In related news, one of Japan’s biggest rock bands, Radwimps, has cancelled its 2020 World tour, which would have taken the group to North America in July, as well as to Europe and Asia, due to “concerns about the new coronavirus disease.” Radwimps rocketed to worldwide fame in 2016 with the popularity of the Japanese animated film, “your name.”, for which it supplied the theme song and soundtrack. 

BTS performs for a packed house at Jamsil Olympic Stadium in Seoul, South Korea, Aug. 25-26.
BTS, Big Hit Donate $1 Million To Black Lives Matter
The world’s biggest K-pop act, BTS, along with its management company Big Hit Entertainment, donated $1 million to the Black Lives Matter movement last week, and according to various media, the group’s fan base, known as The Army, has matched that amount through its own fund-raising efforts. The charitable arm of the fan club, The One In An Army (OIAA), has in the past done the same thing for other charity causes, including UNICEF’s End Violence campaign. 
A statement from OIAA stated, “We’re so proud that Army have once again channelled their power for good and are making a real impact in the fight against anti-Black racism. We stand in solidarity with Black Army. They’re an important part of our family. And we stand with Black people everywhere. Your voices deserve to be heard.” As of June 8, the campaign had raised $1,007,518.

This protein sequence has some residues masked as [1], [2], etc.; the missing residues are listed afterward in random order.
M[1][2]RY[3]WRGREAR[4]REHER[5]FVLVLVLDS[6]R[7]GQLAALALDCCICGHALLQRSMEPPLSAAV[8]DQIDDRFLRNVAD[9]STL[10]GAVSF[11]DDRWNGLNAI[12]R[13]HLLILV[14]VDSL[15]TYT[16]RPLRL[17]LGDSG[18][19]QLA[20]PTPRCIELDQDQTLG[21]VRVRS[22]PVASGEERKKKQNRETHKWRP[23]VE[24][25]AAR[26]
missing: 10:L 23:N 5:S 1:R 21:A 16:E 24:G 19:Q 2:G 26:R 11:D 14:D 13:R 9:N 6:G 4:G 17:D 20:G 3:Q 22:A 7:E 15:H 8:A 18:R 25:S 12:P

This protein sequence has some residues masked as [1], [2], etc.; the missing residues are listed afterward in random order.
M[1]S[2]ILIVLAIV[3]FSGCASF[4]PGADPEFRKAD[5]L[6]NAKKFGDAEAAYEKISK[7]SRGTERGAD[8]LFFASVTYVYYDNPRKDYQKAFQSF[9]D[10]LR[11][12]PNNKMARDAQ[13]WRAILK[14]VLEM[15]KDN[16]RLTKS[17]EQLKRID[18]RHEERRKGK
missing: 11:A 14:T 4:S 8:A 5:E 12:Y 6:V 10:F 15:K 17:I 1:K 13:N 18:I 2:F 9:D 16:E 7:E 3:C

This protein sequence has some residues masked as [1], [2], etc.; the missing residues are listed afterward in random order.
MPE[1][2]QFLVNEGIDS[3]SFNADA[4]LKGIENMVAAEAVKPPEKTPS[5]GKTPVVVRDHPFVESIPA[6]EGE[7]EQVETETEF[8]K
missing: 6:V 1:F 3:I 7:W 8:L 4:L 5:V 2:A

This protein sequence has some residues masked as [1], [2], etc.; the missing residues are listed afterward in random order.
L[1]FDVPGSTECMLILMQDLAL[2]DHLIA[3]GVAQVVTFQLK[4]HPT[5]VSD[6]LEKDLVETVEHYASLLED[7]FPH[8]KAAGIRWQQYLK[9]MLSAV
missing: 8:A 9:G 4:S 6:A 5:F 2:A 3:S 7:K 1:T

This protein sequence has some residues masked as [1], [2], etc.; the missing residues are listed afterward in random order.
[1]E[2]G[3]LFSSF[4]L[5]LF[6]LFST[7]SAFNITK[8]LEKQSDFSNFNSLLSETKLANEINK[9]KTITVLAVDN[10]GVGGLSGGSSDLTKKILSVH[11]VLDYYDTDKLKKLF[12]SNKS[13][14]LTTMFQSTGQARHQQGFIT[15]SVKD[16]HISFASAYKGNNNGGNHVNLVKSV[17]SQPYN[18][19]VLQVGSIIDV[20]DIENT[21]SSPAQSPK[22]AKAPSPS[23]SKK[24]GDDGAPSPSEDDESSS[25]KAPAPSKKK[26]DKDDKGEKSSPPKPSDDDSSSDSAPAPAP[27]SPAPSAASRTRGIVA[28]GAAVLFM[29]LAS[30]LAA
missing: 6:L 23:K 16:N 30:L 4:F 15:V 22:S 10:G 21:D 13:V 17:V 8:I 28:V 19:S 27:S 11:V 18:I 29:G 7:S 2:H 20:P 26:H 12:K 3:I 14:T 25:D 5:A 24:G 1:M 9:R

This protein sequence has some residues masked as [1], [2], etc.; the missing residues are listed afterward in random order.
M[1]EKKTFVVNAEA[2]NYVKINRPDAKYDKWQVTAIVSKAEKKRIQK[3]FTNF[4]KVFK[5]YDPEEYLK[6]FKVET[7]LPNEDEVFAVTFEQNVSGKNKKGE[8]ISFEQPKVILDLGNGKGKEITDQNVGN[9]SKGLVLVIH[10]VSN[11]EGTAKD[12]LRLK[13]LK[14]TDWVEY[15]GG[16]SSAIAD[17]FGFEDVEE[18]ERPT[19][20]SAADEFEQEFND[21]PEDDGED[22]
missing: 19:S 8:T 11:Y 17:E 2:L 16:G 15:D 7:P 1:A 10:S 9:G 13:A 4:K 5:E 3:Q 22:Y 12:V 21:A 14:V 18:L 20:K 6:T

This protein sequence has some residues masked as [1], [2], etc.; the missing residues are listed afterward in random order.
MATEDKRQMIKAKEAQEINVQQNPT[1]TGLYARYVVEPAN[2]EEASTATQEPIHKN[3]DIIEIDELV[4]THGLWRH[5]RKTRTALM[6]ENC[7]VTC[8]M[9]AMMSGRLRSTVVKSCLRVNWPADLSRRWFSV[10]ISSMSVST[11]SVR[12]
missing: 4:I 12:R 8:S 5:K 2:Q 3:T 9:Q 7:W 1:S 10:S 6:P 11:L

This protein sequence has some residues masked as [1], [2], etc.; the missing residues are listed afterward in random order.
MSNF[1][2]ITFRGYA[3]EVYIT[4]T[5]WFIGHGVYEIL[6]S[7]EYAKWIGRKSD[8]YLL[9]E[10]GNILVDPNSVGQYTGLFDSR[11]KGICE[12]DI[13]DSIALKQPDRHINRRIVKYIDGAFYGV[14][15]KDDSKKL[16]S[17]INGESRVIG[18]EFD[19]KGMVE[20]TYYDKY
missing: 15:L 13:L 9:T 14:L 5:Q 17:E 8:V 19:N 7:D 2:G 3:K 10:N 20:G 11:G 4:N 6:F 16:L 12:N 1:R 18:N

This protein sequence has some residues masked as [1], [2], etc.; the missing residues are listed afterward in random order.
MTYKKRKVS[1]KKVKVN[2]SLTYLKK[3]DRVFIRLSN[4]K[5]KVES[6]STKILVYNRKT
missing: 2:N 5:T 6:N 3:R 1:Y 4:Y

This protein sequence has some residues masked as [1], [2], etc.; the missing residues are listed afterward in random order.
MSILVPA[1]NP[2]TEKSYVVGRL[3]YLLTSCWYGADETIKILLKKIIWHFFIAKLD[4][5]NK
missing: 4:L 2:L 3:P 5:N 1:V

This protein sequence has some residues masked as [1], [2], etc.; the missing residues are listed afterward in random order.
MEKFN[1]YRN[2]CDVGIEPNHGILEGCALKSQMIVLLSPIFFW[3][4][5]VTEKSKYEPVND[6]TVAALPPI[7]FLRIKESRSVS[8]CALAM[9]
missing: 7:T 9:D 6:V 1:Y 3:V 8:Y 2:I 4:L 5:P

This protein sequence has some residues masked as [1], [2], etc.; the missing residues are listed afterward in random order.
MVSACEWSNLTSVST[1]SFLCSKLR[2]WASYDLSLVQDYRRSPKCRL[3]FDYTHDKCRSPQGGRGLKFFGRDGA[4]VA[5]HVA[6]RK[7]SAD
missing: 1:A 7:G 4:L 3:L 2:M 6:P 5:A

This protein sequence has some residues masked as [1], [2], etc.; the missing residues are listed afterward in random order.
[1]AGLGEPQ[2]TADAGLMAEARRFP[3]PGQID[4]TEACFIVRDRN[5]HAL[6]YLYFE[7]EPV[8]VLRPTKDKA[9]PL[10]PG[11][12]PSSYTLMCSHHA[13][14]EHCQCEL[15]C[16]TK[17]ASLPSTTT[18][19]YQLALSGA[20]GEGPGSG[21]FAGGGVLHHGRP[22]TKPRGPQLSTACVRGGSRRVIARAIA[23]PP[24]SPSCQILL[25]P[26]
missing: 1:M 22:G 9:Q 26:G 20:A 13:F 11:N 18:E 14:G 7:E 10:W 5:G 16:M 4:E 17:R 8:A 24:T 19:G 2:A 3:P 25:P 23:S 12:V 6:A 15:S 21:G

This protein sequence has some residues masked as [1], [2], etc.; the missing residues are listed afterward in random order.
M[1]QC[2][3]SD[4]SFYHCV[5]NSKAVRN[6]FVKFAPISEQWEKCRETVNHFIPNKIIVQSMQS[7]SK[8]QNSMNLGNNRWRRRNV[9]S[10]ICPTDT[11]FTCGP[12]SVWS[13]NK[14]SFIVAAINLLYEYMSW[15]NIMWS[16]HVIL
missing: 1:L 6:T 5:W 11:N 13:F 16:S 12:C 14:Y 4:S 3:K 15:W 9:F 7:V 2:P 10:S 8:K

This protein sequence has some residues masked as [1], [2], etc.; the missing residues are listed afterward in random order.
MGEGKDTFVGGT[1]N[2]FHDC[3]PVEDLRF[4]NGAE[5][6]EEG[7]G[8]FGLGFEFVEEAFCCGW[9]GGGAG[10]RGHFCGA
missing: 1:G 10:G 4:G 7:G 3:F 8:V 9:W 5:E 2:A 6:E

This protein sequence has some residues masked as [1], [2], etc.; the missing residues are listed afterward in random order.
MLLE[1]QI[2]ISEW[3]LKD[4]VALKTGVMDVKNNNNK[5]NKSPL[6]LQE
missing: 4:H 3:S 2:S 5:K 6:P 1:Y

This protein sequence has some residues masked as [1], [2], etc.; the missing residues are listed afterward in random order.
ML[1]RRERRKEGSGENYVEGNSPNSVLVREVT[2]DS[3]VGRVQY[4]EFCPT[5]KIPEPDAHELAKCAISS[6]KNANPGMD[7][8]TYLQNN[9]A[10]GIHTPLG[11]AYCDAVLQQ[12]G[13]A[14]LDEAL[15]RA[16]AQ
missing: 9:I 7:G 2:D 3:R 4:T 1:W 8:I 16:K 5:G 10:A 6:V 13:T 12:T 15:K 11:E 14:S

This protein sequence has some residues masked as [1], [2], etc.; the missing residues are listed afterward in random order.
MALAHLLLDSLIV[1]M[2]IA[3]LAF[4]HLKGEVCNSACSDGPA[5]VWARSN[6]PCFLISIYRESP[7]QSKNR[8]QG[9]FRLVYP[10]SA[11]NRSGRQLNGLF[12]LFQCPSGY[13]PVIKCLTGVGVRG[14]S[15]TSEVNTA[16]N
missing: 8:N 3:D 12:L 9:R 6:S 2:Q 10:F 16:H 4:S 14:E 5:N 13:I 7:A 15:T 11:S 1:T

BTS’s own statement regarding BLM, released June 4, read, “We stand against racial discrimination. We condemn violence. We all have the right to be respected.”
Other K-pop acts that have donated to similar causes include Mark Tuan of the boy band GOT7, who pledged $7,000 to the George Floyd Memorial Fund, Korean rapper pH-1, who donated $3,000 to BLM, and Jae from the Korean rock outfit DAY6, who gave $1,000 to the Minnesota Freedom Fund. Korean-American pop star Jay Park and his hip-hop label H1GHR Music donated $21,000 to BLM. Park himself, who is signed to Roc Nation, gave $10,000 of his own money.
As with many international pop music movements througout the world, K-pop owes a debt to African-American music, a debt that some have felt wasn’t sufficiently returned in the past. 
Prior to BTS’s donation, the San Francisco-based K-pop artist Soju wrote a letter to Big Hit and other K-pop agencies urging them to show their support for the Black Lives Matter movement. “My issue isn’t towards any specific idol groups or agencies, but the industry as a whole,” Soju said, the idea being that the whole industry owes its very existence to Black music.